There are a number of widely held misconceptions regarding Powers of Attorney: I don’t need a Power of Attorney; my ‘next of kin’ can deal with everything automatically; my assets aren’t worth much; they are only needed by those in the “later stages” of their lives. These statements are simply incorrect. Powers of Attorney are for everyone at every stage of their lives.
We find ourselves preparing for the unexpected in other areas of our lives such as having insurance in place in the event of an accident and life policies in the event of critical illness. However, when it comes to making the necessary preparations in the event of us being unable, for whatever reason, to deal with our own affairs, as general rule of thumb we are less organised. This is a significant risk area, especially for business owners who often have complex affairs. Before considering the specific risk areas for business owners, it makes sense to set out briefly what a Power of Attorney actually is.
What is a Power of Attorney?
Put simply, it is a written document which gives legal authority to another person (or persons) to deal with your financial and/or welfare affairs. The majority of people will opt to put in place a Power of Attorney which covers both finances and welfare this is called a Combined Power of Attorney. Examples of financial powers your chosen Attorney(s) may have include buying and selling property, dealing with your bank accounts and instructing professionals, such as Solicitors, to act on your behalf. As for welfare powers, this includes the ability to decide where you should live, what medical treatment you are to receive and what you will do on a daily basis. The key difference between the financial and welfare powers lies in when each set of powers can be used by your Attorney(s). For financial powers, these can usually be used immediately upon registration of the Power of Attorney document with the Office of the Public Guardian (unless you insert certain wording which prevents this immediate activation), whereas the welfare powers can generally only be used if you are assessed by a medical practitioner as being incapable of making decisions in relation to your welfare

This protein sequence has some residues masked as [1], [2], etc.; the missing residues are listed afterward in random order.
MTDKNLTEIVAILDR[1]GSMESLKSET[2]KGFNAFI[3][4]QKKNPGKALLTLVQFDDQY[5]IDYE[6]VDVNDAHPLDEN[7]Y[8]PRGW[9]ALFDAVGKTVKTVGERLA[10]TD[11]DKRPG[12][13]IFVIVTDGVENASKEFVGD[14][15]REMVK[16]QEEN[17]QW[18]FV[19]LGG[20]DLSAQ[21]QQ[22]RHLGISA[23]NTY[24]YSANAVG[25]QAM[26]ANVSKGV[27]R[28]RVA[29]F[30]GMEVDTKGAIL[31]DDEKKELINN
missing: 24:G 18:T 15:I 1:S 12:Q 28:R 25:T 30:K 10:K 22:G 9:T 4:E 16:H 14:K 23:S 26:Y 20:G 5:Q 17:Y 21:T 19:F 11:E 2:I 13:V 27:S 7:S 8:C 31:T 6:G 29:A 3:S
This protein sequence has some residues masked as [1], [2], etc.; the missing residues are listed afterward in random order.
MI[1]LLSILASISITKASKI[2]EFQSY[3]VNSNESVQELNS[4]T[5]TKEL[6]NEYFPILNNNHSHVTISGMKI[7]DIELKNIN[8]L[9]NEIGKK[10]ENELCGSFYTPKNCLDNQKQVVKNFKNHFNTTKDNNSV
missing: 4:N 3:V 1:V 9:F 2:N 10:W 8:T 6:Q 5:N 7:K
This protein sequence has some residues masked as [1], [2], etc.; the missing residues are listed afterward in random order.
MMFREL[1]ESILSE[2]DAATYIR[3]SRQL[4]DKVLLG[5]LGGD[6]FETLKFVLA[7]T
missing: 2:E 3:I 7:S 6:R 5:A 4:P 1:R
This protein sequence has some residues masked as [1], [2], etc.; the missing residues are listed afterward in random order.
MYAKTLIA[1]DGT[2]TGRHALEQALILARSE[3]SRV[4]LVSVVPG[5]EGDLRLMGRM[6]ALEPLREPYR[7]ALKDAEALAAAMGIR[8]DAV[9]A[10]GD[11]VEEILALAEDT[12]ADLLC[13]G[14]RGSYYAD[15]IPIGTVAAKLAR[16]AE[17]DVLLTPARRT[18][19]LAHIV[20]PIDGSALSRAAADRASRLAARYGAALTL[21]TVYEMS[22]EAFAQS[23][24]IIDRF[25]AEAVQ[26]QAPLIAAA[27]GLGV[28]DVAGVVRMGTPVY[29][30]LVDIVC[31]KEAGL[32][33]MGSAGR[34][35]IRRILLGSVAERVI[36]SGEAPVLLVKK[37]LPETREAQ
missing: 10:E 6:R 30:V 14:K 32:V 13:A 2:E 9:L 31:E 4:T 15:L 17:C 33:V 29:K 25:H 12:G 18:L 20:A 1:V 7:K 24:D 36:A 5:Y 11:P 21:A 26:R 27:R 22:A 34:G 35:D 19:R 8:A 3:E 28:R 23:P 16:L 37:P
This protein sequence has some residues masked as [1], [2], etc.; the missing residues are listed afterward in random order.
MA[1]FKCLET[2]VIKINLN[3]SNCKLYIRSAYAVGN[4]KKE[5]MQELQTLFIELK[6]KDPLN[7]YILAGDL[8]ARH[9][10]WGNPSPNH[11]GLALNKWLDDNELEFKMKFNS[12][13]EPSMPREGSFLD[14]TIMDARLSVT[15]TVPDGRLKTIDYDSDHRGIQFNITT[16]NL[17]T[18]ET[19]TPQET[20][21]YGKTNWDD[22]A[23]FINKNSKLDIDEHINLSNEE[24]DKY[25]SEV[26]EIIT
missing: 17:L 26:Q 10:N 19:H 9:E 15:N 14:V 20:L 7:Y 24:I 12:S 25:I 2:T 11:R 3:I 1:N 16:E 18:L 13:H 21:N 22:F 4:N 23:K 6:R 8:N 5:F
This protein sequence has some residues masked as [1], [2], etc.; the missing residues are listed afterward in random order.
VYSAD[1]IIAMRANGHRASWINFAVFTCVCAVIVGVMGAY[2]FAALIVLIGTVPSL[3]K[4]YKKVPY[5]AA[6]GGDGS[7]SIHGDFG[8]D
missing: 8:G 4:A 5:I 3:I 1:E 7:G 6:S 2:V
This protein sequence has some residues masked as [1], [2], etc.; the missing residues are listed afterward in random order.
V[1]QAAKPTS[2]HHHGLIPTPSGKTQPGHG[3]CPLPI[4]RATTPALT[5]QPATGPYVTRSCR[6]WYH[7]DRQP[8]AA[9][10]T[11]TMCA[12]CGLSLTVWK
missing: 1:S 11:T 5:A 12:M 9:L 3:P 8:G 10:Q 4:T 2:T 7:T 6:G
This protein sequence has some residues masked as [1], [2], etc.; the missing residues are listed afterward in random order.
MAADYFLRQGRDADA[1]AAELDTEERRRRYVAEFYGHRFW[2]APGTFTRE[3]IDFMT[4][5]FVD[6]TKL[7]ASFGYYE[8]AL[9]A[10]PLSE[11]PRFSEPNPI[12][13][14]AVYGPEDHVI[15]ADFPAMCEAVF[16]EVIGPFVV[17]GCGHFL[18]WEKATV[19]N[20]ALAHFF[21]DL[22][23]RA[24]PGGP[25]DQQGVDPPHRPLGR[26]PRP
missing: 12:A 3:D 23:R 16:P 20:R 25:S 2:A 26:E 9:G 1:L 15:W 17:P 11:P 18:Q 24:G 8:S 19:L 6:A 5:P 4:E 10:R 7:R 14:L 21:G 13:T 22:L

Dealing with your Business Interests
Whilst the welfare aspect of your Power of Attorney is undoubtedly important, the following focusses on the financial side of this document.
Within the ambit of financial decisions to be made, your Attorney(s) can act on your behalf in relation to your business interests -it is not just your personal affairs. Whilst the Power of Attorney can be used as a matter of convenience, the clear risk area it covers is what would happen in the event that you lose capacity to manage your business capacity, even temporarily. Incapacity can strike at any age and stage. It may be through gradual deterioration of your cognitive abilities such as dementia, or through an unexpected tragedy such as stroke, or an accident.
In practice, you may find issues arising in relation to your business affairs. Contracts entered into, particularly if mid-way through a transaction, may become unenforceable due to your loss of capacity. What would happen in terms of the general day-to-day running of the business? Who would continue to pay bills, receive payments, and deal with third parties (be they customers, sub-contractors, business intermediaries or otherwise)?
Who do you appoint as your Attorney(s)?
The key to choosing Attorneys is thinking about who you can rely on and trust. If your affairs include business dealings, it is sensible to also think about who will have the necessary skills and knowledge to take on this role. It may be that there are a couple of people you think might be suitable but their abilities lie in different areas. It is possible to word the Power of Attorney to allow flexibility for them to act individually and in line with their strengths. You may wish to appoint some people as your welfare Attorney, with others taking on the role of financial Attorney. It is also possible to appoint professionals, such as Blackadders Trustees Limited, to be financial Attorneys. We have the advantage of independence, reliability and expertise across a range of financial matters.
Peace of Mind
Whether you are a sole trader, a partner in a farming partnership, or significantly involved in a company, you should always ensure that your affairs are in order. We strongly recommend that you have a Power of Attorney in place to ensure that your business can continue in the event you become incapable.
Having a Power of Attorney in place will give you peace of mind. Think of it like insurance in the sense that it sits in the background until such a time as it may be needed in the future.
If you would like advice about Powers of Attorney, please get in touch with the Blackadders’ Private Client Team working in Aberdeen, Dundee, Edinburgh, Glasgow, Perth and across Scotland.
Robyn Lee, Solicitor
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